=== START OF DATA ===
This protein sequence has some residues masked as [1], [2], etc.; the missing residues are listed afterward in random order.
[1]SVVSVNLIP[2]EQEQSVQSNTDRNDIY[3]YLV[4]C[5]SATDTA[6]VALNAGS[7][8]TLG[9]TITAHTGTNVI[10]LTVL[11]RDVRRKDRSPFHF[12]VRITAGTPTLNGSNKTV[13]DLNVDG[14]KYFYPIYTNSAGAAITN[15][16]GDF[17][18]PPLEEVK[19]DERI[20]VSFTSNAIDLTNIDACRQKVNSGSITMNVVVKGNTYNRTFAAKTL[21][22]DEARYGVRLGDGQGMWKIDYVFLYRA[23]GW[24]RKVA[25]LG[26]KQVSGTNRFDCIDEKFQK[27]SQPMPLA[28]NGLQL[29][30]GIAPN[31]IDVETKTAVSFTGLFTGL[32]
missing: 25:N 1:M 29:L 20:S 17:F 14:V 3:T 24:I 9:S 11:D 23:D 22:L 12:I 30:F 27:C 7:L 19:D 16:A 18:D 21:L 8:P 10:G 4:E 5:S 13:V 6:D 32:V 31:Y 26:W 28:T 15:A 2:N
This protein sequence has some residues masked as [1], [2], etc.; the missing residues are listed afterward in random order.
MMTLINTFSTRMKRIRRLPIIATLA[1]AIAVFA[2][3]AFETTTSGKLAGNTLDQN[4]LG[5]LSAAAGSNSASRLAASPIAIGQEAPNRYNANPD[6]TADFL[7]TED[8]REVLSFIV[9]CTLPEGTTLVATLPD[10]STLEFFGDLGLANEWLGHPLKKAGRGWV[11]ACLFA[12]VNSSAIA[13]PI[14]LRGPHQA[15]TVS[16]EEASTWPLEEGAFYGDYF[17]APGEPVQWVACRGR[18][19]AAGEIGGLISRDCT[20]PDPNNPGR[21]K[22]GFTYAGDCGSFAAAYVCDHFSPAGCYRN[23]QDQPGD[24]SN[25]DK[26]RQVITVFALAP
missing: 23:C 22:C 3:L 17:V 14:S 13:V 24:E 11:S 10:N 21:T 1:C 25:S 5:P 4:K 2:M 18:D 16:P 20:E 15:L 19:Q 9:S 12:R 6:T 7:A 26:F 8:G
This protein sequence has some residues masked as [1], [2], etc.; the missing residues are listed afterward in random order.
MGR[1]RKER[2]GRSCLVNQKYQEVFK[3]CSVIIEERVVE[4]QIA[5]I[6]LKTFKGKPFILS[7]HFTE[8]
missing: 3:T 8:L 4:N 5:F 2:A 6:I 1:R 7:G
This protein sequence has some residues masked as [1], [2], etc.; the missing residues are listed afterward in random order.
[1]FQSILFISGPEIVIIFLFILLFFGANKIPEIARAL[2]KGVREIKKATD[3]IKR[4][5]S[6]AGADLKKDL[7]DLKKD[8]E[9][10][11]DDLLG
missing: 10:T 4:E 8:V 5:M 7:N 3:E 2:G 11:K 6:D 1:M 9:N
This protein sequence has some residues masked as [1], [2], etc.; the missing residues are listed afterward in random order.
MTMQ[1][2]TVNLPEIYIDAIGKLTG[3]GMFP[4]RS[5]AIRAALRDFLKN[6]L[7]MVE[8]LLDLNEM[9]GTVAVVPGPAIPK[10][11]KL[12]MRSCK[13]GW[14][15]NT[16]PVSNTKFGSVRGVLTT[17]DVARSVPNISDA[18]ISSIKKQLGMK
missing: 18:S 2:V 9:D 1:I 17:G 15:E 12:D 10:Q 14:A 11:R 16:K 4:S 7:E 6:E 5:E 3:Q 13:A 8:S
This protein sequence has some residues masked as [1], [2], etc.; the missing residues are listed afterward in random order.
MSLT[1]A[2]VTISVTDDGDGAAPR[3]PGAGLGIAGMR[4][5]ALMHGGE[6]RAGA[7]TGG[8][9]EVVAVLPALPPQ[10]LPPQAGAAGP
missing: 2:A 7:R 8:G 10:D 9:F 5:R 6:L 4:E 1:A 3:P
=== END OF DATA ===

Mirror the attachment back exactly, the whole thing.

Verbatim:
This protein sequence has some residues masked as [1], [2], etc.; the missing residues are listed afterward in random order.
[1]SVVSVNLIP[2]EQEQSVQSNTDRNDIY[3]YLV[4]C[5]SATDTA[6]VALNAGS[7][8]TLG[9]TITAHTGTNVI[10]LTVL[11]RDVRRKDRSPFHF[12]VRITAGTPTLNGSNKTV[13]DLNVDG[14]KYFYPIYTNSAGAAITN[15][16]GDF[17][18]PPLEEVK[19]DERI[20]VSFTSNAIDLTNIDACRQKVNSGSITMNVVVKGNTYNRTFAAKTL[21][22]DEARYGVRLGDGQGMWKIDYVFLYRA[23]GW[24]RKVA[25]LG[26]KQVSGTNRFDCIDEKFQK[27]SQPMPLA[28]NGLQL[29][30]GIAPN[31]IDVETKTAVSFTGLFTGL[32]
missing: 25:N 1:M 29:L 20:S 17:F 14:V 3:T 24:I 9:S 11:D 23:D 22:L 12:I 30:F 27:C 7:L 19:D 16:A 18:D 21:L 8:P 10:G 4:E 5:S 13:V 6:D 32:V 31:Y 26:W 28:T 15:A 2:N
This protein sequence has some residues masked as [1], [2], etc.; the missing residues are listed afterward in random order.
MMTLINTFSTRMKRIRRLPIIATLA[1]AIAVFA[2][3]AFETTTSGKLAGNTLDQN[4]LG[5]LSAAAGSNSASRLAASPIAIGQEAPNRYNANPD[6]TADFL[7]TED[8]REVLSFIV[9]CTLPEGTTLVATLPD[10]STLEFFGDLGLANEWLGHPLKKAGRGWV[11]ACLFA[12]VNSSAIA[13]PI[14]LRGPHQA[15]TVS[16]EEASTWPLEEGAFYGDYF[17]APGEPVQWVACRGR[18][19]AAGEIGGLISRDCT[20]PDPNNPGR[21]K[22]GFTYAGDCGSFAAAYVCDHFSPAGCYRN[23]QDQPGD[24]SN[25]DK[26]RQVITVFALAP
missing: 23:C 22:C 3:L 17:V 14:S 13:V 24:E 11:S 10:N 21:T 1:C 25:S 5:P 4:K 2:M 18:D 16:P 20:E 15:L 19:Q 9:S 12:R 6:T 7:A 26:F 8:G
This protein sequence has some residues masked as [1], [2], etc.; the missing residues are listed afterward in random order.
MGR[1]RKER[2]GRSCLVNQKYQEVFK[3]CSVIIEERVVE[4]QIA[5]I[6]LKTFKGKPFILS[7]HFTE[8]
missing: 3:T 8:L 4:N 5:F 2:A 6:I 1:R 7:G
This protein sequence has some residues masked as [1], [2], etc.; the missing residues are listed afterward in random order.
[1]FQSILFISGPEIVIIFLFILLFFGANKIPEIARAL[2]KGVREIKKATD[3]IKR[4][5]S[6]AGADLKKDL[7]DLKKD[8]E[9][10][11]DDLLG
missing: 10:T 4:E 8:V 5:M 7:N 3:E 2:G 11:K 6:D 1:M 9:N
This protein sequence has some residues masked as [1], [2], etc.; the missing residues are listed afterward in random order.
MTMQ[1][2]TVNLPEIYIDAIGKLTG[3]GMFP[4]RS[5]AIRAALRDFLKN[6]L[7]MVE[8]LLDLNEM[9]GTVAVVPGPAIPK[10][11]KL[12]MRSCK[13]GW[14][15]NT[16]PVSNTKFGSVRGVLTT[17]DVARSVPNISDA[18]ISSIKKQLGMK
missing: 18:S 2:V 9:D 1:I 17:G 15:E 12:D 10:Q 14:A 11:R 16:K 4:S 7:E 6:E 5:E 3:Q 13:A 8:S
This protein sequence has some residues masked as [1], [2], etc.; the missing residues are listed afterward in random order.
MSLT[1]A[2]VTISVTDDGDGAAPR[3]PGAGLGIAGMR[4][5]ALMHGGE[6]RAGA[7]TGG[8][9]EVVAVLPALPPQ[10]LPPQAGAAGP
missing: 2:A 7:R 8:G 10:D 9:F 5:R 6:L 4:E 1:A 3:P